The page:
The high profile libel case brought to court by Rebekah Vardy against Coleen Rooney has horribly backfired on her, after a judge found in favour of Mrs Rooney, concluding that “significant parts” of Mrs Vardy’s evidence were not credible and there were many occasions when she was testifying that she “was manifestly inconsistent with the contemporaneous documentary evidence, evasive, or implausible.” So rather than clearing her name, and basking in the glory of victory, the ruling actually leaves her reputation in total ruins and presents her with the prospect of legal costs running into the millions.
In her 75-page judgement, Mrs Justice Steyn described Vardy, the wife of Leicester City footballer Jamie Vardy, as an “untrustworthy witness” who was likely to have deliberately destroyed potentially crucial evidence, to assist her cause. Additionally it was considered highly likely that there had been collusion between Vardy and her agent, Caroline Watt, to leak stories from Mrs Rooney’s private Instagram account to the Sun newspaper, providing tips to tabloid journalists and aiding them with their inquiries.
The sorry episode began three years ago when Rooney, the wife Wayne Rooney, the former Manchester United and England player, and more recently Derby County Manager, conducted a cunning “sting” operation to discover who was leaking the stories to the press. Posting fake content, she was able to narrow the culprit down to just one possibility, after blocking everyone else and identified them with a now infamous post on Instagram: “It’s ……… Rebekah Vardy’s account.” she announced pointedly. Vardy strenuously denied the allegation and began proceedings to sue Rooney for libel.
Despite multiple efforts to settle the issue out of court by Rooney’s legal team, Vardy’s side refused to back down, leading to both ladies being subjected to painful cross-examination, in a case that was humorously christened “Wagatha Christie” in reference to the footballing connection they had when the two of them were part of the wives and girlfriends group of the England National team. Vardy in particular faced much humiliation in her questioning. There was also widespread mockery in court over the loss of crucial evidence, when it was claimed WhatsApp messages on Watt’s phone were lost after the device was “accidentally dropped” off the side of a boat and into the North Sea, while Vardy’s own copy of the same messages was seemingly lost in the process of backing them up. “It is likely that Ms Vardy deliberately deleted her WhatsApp chat with Ms Watt, and that Ms Watt deliberately dropped her phone in the sea.” the judge surmised.
In summing up Judge Steyn described Rooney’s evidence as being “honest and reliable,” and in her conclusion, she said: “I have found that Ms Vardy was party to the disclosure to The Sun… Ms Vardy knew of and condoned this behaviour, actively engaging in it by directing Ms Watt to the private Instagram account, sending her screenshots of Ms Rooney’s posts, drawing attention to items of potential interest to the press, and answering additional queries raised by the press via Ms Watt.”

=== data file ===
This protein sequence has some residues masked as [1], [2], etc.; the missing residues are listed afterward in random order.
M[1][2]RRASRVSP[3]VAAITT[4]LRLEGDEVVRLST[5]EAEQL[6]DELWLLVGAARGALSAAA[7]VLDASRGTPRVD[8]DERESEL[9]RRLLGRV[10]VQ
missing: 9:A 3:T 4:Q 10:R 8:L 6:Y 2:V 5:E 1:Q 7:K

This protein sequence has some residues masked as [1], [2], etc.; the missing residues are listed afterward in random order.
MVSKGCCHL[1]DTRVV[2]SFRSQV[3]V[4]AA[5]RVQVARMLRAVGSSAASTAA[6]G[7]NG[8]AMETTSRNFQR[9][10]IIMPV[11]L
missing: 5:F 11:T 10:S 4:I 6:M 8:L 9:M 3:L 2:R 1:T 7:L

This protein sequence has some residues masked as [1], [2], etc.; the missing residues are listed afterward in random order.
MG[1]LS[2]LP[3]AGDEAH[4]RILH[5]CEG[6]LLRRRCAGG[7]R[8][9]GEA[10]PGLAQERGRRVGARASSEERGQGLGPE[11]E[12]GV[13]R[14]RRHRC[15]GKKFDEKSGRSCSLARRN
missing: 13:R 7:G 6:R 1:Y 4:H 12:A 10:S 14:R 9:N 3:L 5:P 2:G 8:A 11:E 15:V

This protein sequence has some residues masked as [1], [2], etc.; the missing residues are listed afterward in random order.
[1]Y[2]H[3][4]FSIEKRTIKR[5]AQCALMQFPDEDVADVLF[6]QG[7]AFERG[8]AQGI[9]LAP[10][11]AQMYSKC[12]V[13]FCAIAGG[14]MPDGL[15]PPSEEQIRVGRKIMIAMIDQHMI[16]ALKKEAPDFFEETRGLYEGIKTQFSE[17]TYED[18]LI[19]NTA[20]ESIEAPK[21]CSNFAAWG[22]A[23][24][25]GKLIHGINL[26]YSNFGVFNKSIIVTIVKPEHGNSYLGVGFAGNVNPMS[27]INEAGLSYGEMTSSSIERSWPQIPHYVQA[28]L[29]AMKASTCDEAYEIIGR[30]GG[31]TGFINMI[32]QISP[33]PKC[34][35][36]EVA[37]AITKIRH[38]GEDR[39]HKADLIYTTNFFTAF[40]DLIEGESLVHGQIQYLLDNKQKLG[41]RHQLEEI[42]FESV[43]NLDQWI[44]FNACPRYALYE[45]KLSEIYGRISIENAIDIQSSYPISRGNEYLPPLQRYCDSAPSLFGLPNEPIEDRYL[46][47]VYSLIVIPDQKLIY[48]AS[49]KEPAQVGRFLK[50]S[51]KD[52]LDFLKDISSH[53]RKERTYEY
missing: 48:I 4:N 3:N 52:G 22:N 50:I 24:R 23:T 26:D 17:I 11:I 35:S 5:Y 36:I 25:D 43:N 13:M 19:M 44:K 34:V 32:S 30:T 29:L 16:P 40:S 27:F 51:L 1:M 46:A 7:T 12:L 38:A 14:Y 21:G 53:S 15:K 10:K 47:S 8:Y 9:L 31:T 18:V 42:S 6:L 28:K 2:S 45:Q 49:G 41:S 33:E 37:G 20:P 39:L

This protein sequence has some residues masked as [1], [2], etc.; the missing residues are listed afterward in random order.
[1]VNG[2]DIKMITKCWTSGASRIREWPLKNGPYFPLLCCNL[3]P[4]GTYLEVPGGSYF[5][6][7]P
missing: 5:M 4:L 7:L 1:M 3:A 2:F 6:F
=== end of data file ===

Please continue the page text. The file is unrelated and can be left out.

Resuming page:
Upon hearing the verdict Vardy said: “The case is over, I am extremely sad and disappointed at the decision that the judge has reached. It is not the result that I had expected, nor believe was just. I brought this action to vindicate my reputation and I am devastated by the judge’s finding. She got it wrong and this is something I cannot accept.” However, and maybe quite revealingly, she added that she “would not be appealing.” She also pleaded with those who had subjected her to abuse to now stop, saying: “As I explained in my evidence, myself, my family and even my unborn baby were subjected to disgusting messages and vile abuse following Coleen’s post, and these have continued even during the course of the trial. I hope they will now finally stop.”
Rooney was naturally pleased with the result, but was keen to stress: “It was not a case I ever sought, or wanted. I never believed it should have gone to court at such expense in times of hardship for so many people when the money could have been far better spent helping others. Both before and after my social media posts, in October 2019, I made every effort to avoid the need for such a drawn-out and public court case. All my attempts to do so were knocked back by Mrs Vardy.” She continued: “It has been a very difficult and stressful time, and although I bear Mrs Vardy no ill-will, today’s judgment makes clear that I was right in what I said in my posts of October 2019.”
It is thought that the process of assessing the pair’s legal bills could take a substantial amount of time, with costs initially being estimated at ending up in advance of £3 million, with Vardy having to find a high percentage of that figure. Jack Ridgway, the chair of the Association of Costs Lawyers, said: “Assuming there is no appeal (which has been confirmed by Vardy already), the costs process will now begin. As the loser, Mrs Vardy will undoubtedly be required to pay Mrs Rooney’s costs, but these will be subject to a court process called assessment, but as a generalisation, winning parties would expect to recover about 70% of their court costs.”
Such has been the interest in this case, there are already several TV projects based around the court drama currently being worked on. Now the verdict is in, the script writers have their dramatic ending.